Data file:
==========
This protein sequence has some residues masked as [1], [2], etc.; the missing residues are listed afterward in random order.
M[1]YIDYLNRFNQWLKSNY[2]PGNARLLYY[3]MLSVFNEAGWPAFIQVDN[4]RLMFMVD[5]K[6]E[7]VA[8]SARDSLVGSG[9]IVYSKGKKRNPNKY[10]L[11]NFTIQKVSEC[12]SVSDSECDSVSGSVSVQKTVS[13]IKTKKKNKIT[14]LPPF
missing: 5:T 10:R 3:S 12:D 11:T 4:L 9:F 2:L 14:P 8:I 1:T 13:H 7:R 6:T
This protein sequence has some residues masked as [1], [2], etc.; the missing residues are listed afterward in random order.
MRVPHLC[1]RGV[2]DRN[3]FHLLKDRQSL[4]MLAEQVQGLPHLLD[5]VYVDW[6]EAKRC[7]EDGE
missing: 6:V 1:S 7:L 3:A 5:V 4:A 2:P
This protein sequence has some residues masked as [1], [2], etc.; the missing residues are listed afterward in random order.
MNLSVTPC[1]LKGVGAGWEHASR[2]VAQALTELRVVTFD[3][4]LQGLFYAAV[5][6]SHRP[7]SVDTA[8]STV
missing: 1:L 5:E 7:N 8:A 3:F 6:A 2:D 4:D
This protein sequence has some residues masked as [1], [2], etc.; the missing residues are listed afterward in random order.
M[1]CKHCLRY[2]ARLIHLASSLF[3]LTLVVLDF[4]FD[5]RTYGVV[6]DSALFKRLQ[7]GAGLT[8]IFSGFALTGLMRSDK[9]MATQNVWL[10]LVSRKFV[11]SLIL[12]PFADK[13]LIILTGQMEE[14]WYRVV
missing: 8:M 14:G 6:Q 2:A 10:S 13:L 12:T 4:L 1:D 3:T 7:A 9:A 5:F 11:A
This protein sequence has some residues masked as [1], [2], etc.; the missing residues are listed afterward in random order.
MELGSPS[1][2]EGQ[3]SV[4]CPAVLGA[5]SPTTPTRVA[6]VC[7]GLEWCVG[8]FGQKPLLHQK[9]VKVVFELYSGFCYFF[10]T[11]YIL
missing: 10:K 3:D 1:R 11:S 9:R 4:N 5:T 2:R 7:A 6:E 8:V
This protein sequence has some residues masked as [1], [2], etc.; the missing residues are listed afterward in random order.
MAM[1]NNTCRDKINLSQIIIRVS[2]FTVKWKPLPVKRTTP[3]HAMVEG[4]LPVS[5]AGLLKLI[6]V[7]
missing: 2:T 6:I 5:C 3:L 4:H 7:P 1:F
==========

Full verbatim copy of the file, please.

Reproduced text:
This protein sequence has some residues masked as [1], [2], etc.; the missing residues are listed afterward in random order.
M[1]YIDYLNRFNQWLKSNY[2]PGNARLLYY[3]MLSVFNEAGWPAFIQVDN[4]RLMFMVD[5]K[6]E[7]VA[8]SARDSLVGSG[9]IVYSKGKKRNPNKY[10]L[11]NFTIQKVSEC[12]SVSDSECDSVSGSVSVQKTVS[13]IKTKKKNKIT[14]LPPF
missing: 5:T 10:R 3:S 12:D 11:T 4:L 9:F 2:L 14:P 8:I 1:T 13:H 7:R 6:T
This protein sequence has some residues masked as [1], [2], etc.; the missing residues are listed afterward in random order.
MRVPHLC[1]RGV[2]DRN[3]FHLLKDRQSL[4]MLAEQVQGLPHLLD[5]VYVDW[6]EAKRC[7]EDGE
missing: 6:V 1:S 7:L 3:A 5:V 4:A 2:P
This protein sequence has some residues masked as [1], [2], etc.; the missing residues are listed afterward in random order.
MNLSVTPC[1]LKGVGAGWEHASR[2]VAQALTELRVVTFD[3][4]LQGLFYAAV[5][6]SHRP[7]SVDTA[8]STV
missing: 1:L 5:E 7:N 8:A 3:F 6:A 2:D 4:D
This protein sequence has some residues masked as [1], [2], etc.; the missing residues are listed afterward in random order.
M[1]CKHCLRY[2]ARLIHLASSLF[3]LTLVVLDF[4]FD[5]RTYGVV[6]DSALFKRLQ[7]GAGLT[8]IFSGFALTGLMRSDK[9]MATQNVWL[10]LVSRKFV[11]SLIL[12]PFADK[13]LIILTGQMEE[14]WYRVV
missing: 8:M 14:G 6:Q 2:A 10:S 13:L 12:T 4:L 1:D 3:T 7:A 9:A 5:F 11:A
This protein sequence has some residues masked as [1], [2], etc.; the missing residues are listed afterward in random order.
MELGSPS[1][2]EGQ[3]SV[4]CPAVLGA[5]SPTTPTRVA[6]VC[7]GLEWCVG[8]FGQKPLLHQK[9]VKVVFELYSGFCYFF[10]T[11]YIL
missing: 10:K 3:D 1:R 11:S 9:R 4:N 5:T 2:R 7:A 6:E 8:V
This protein sequence has some residues masked as [1], [2], etc.; the missing residues are listed afterward in random order.
MAM[1]NNTCRDKINLSQIIIRVS[2]FTVKWKPLPVKRTTP[3]HAMVEG[4]LPVS[5]AGLLKLI[6]V[7]
missing: 2:T 6:I 5:C 3:L 4:H 7:P 1:F